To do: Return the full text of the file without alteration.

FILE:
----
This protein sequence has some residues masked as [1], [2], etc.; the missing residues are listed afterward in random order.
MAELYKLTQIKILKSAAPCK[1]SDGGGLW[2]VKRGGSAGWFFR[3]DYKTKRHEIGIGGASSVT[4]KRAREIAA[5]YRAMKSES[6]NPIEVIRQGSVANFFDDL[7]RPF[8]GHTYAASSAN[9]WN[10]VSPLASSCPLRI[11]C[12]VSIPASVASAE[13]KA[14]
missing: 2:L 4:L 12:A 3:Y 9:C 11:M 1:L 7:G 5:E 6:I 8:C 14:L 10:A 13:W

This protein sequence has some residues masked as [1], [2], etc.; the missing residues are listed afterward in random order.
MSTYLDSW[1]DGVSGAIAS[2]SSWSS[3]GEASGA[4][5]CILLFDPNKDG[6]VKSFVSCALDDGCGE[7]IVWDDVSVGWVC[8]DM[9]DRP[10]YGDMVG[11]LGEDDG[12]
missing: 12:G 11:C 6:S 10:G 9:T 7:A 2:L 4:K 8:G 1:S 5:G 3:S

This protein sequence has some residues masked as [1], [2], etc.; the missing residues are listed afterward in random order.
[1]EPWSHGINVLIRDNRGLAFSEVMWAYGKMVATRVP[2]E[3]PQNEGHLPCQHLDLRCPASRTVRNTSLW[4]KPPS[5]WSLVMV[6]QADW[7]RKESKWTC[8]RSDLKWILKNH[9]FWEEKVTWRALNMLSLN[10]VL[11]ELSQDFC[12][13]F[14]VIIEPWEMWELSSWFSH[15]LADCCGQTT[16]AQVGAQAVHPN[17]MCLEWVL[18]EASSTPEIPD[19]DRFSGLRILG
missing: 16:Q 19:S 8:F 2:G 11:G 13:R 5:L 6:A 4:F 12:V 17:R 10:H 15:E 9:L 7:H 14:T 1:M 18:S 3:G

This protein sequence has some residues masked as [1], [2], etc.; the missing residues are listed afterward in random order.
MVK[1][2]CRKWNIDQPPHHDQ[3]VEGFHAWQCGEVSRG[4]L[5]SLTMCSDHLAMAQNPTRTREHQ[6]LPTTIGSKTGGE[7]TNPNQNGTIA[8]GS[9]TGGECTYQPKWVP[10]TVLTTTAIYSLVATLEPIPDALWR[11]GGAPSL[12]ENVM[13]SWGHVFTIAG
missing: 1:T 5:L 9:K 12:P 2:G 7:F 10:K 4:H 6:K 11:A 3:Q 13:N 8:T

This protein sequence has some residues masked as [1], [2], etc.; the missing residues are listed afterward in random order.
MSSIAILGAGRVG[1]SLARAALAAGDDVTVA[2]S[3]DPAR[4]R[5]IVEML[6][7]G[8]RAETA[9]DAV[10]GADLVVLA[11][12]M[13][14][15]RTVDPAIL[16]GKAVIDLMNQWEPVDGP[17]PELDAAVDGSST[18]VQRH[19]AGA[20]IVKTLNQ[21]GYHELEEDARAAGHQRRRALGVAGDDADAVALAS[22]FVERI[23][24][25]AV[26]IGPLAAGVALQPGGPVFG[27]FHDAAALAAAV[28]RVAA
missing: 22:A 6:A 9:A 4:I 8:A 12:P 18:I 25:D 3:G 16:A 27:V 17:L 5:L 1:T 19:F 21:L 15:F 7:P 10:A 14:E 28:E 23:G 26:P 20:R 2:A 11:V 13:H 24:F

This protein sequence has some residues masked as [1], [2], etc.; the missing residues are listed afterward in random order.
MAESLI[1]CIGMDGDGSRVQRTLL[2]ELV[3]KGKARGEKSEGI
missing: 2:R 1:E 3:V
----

This protein sequence has some residues masked as [1], [2], etc.; the missing residues are listed afterward in random order.
MAELYKLTQIKILKSAAPCK[1]SDGGGLW[2]VKRGGSAGWFFR[3]DYKTKRHEIGIGGASSVT[4]KRAREIAA[5]YRAMKSES[6]NPIEVIRQGSVANFFDDL[7]RPF[8]GHTYAASSAN[9]WN[10]VSPLASSCPLRI[11]C[12]VSIPASVASAE[13]KA[14]
missing: 2:L 4:L 12:A 3:Y 9:C 11:M 1:L 7:G 5:E 6:I 8:C 14:L 10:A 13:W

This protein sequence has some residues masked as [1], [2], etc.; the missing residues are listed afterward in random order.
MSTYLDSW[1]DGVSGAIAS[2]SSWSS[3]GEASGA[4][5]CILLFDPNKDG[6]VKSFVSCALDDGCGE[7]IVWDDVSVGWVC[8]DM[9]DRP[10]YGDMVG[11]LGEDDG[12]
missing: 12:G 11:C 6:S 10:G 9:T 7:A 2:L 4:K 8:G 1:S 5:G 3:S

This protein sequence has some residues masked as [1], [2], etc.; the missing residues are listed afterward in random order.
[1]EPWSHGINVLIRDNRGLAFSEVMWAYGKMVATRVP[2]E[3]PQNEGHLPCQHLDLRCPASRTVRNTSLW[4]KPPS[5]WSLVMV[6]QADW[7]RKESKWTC[8]RSDLKWILKNH[9]FWEEKVTWRALNMLSLN[10]VL[11]ELSQDFC[12][13]F[14]VIIEPWEMWELSSWFSH[15]LADCCGQTT[16]AQVGAQAVHPN[17]MCLEWVL[18]EASSTPEIPD[19]DRFSGLRILG
missing: 16:Q 19:S 8:F 2:G 11:G 13:R 5:L 6:A 4:F 12:V 17:R 10:H 15:E 9:L 7:H 14:T 1:M 18:S 3:G

This protein sequence has some residues masked as [1], [2], etc.; the missing residues are listed afterward in random order.
MVK[1][2]CRKWNIDQPPHHDQ[3]VEGFHAWQCGEVSRG[4]L[5]SLTMCSDHLAMAQNPTRTREHQ[6]LPTTIGSKTGGE[7]TNPNQNGTIA[8]GS[9]TGGECTYQPKWVP[10]TVLTTTAIYSLVATLEPIPDALWR[11]GGAPSL[12]ENVM[13]SWGHVFTIAG
missing: 1:T 5:L 9:K 12:P 2:G 7:F 10:K 4:H 6:K 11:A 3:Q 13:N 8:T

This protein sequence has some residues masked as [1], [2], etc.; the missing residues are listed afterward in random order.
MSSIAILGAGRVG[1]SLARAALAAGDDVTVA[2]S[3]DPAR[4]R[5]IVEML[6][7]G[8]RAETA[9]DAV[10]GADLVVLA[11][12]M[13][14][15]RTVDPAIL[16]GKAVIDLMNQWEPVDGP[17]PELDAAVDGSST[18]VQRH[19]AGA[20]IVKTLNQ[21]GYHELEEDARAAGHQRRRALGVAGDDADAVALAS[22]FVERI[23][24][25]AV[26]IGPLAAGVALQPGGPVFG[27]FHDAAALAAAV[28]RVAA
missing: 22:A 6:A 9:A 4:I 8:A 12:P 18:I 25:D 3:G 16:A 27:V 17:L 5:L 1:T 19:F 21:L 15:F 7:P 10:A 14:E 28:E 23:G 26:P 20:R 2:A 11:V 13:H 24:F

This protein sequence has some residues masked as [1], [2], etc.; the missing residues are listed afterward in random order.
MAESLI[1]CIGMDGDGSRVQRTLL[2]ELV[3]KGKARGEKSEGI
missing: 2:R 1:E 3:V